"You have two healthy adults, you have a healthy child and what appears to be a healthy canine all within a general same area," he added. "So right now, we're treating the coroner investigation as a homicide until we can establish the cause."
The HAZMAT declaration on was lifted Wednesday, as the bodies of the three — as well as their dog, Oski — were finally airlifted from the scene.
The already-outlandish theories of toxic algae or a gas leak from the mines below have even begun to lose weight.
"We have not found any old mine shafts near the area," the Sheriff said. "There are some mine shafts, but we can't confirm if that's the cause yet."
Police must now wait on toxicology reports from the autopsies, which could take as much as six weeks.
original story 8/18/2021 8:38 AM
A young California family of three have been found dead in a remote area of Sierra National Forest.
The bodies of John Gerrish, Ellen Chung, and their one-year-old daughter Muji, as well as their pet golden retriever, were discovered on Tuesday morning near a hiking trail miles into the park.
There was no obvious cause of death, and investigators are treating the scene as HAZMAT.
The family, from Mariposa, were reported missing by a family friend on Monday night. They had not been seen since Saturday; their final social media post was uploaded at 6:45 AM Sunday morning: a picture of the baby backpack the couple carry their daughter in.
Rosanna Heaslett told News4SA that the couple regularly went hiking on weekends, but had not returned or turned up for work on Monday morning.
Mariposa County Sheriff's Office began a search-and-rescue operation, and located their new dark grey Ford Raptor parked at the Sierra National Forest gate, at the bottom of the trail leading to Hite Cove, a five mile hike.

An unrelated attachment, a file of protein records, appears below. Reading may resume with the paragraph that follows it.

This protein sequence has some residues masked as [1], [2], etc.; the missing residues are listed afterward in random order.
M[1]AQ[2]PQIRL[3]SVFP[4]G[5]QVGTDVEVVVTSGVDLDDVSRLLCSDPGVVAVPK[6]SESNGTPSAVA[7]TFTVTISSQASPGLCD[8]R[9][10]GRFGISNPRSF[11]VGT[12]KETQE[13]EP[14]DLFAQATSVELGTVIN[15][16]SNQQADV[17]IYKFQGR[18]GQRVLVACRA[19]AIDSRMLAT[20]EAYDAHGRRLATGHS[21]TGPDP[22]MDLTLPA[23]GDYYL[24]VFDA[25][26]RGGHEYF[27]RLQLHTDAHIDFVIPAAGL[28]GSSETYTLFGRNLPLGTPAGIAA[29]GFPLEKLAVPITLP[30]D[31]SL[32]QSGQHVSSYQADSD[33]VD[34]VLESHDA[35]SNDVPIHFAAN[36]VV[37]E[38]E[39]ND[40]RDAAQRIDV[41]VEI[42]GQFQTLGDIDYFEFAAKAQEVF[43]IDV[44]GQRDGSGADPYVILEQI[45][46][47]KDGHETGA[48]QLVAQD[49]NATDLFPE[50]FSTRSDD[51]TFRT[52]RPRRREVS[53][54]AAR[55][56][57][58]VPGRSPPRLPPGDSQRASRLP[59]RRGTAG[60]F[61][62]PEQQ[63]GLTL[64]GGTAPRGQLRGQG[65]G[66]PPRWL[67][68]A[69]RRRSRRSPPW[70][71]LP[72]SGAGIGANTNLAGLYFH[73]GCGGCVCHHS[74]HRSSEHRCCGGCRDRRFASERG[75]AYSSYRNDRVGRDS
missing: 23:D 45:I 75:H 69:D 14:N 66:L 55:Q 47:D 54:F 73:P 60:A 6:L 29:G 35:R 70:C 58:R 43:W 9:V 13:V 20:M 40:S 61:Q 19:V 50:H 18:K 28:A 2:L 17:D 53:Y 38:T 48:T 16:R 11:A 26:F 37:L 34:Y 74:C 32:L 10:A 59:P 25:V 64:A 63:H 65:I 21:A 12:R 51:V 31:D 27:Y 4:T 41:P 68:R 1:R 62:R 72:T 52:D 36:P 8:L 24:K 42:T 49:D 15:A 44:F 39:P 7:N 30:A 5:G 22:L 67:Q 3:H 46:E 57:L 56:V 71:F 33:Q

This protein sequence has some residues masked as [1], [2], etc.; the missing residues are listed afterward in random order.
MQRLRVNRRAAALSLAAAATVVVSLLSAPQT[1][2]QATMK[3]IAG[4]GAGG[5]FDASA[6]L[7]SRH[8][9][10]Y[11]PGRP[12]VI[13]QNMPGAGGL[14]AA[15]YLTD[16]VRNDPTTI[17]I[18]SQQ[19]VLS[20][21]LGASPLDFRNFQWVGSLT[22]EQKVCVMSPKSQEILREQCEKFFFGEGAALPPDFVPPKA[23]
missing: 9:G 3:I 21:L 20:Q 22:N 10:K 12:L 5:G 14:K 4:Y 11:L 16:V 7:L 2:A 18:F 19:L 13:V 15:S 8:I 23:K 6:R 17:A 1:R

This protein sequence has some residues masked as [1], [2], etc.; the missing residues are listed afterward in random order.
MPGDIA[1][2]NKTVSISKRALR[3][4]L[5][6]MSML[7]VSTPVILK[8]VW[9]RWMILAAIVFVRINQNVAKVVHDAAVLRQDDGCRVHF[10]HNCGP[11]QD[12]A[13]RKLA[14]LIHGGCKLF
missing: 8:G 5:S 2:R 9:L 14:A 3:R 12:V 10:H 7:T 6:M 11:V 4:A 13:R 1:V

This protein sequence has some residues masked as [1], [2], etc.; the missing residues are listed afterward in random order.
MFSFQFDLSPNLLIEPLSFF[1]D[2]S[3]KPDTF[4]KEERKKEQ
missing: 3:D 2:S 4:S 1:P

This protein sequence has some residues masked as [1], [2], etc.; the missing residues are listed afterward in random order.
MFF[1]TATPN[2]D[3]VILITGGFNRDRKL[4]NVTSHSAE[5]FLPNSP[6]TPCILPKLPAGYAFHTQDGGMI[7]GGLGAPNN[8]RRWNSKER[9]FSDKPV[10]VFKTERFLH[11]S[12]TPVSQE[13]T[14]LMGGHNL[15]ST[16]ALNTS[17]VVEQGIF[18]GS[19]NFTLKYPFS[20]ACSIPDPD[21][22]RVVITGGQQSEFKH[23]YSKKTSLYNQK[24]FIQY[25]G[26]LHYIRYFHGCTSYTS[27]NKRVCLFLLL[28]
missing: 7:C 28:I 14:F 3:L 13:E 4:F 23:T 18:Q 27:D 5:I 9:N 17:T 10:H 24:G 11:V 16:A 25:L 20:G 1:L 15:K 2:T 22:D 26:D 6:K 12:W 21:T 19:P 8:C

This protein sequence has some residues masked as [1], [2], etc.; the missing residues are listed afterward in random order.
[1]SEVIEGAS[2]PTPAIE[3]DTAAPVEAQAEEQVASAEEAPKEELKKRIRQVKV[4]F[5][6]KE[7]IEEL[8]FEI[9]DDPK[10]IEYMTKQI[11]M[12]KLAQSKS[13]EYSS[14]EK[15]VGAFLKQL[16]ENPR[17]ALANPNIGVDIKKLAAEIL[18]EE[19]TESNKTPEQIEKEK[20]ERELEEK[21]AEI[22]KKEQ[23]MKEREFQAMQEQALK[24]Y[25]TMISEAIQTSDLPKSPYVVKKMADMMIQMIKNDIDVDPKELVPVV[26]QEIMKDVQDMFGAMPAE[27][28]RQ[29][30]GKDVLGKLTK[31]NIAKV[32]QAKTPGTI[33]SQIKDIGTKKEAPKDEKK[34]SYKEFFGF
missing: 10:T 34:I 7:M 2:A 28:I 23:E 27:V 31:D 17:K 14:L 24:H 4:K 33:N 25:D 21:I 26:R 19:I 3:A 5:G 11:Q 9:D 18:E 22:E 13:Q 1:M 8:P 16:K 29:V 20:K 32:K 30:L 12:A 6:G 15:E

A family reported missing in Mariposa County late Monday was found dead, according to the Sheriff's Office. https://t.co/ynABqNFJCQ
"We're processing the scene right now. There's no clear indication of cause of death," she said, adding that the bodies have still not been recovered.
"Coming across a scene where everyone involved, including the family dog that is deceased, that is not a typical thing that we have seen or other agencies have seen," Mitchell said. "That is why we're treating it as a hazmat situation. We just don't know."
Deputy Mitchell told TooFab that while foul play has not been ruled out, there was nothing to indicate it: no gunshot wounds, no trauma of any kind, no suicide notes.
Some of the theories include a significant carbon monoxide leak from one of the mines deep below, or possibly even toxic algae, which can be caused a gas leak; hence the abundance of caution and the HAZMAT approach.
"It's just a very bizarre situation," she said.
The California Department of Justice is now assisting the Mariposa County Sheriff's Office with the investigation.
"This is never the outcome we want or the news we want to deliver, my heart breaks for their family," Sheriff Jeremy Briese said in a news release.
"Our Sheriff's Chaplains and staff are working with their family and will continue to support them during this heartbreaking time."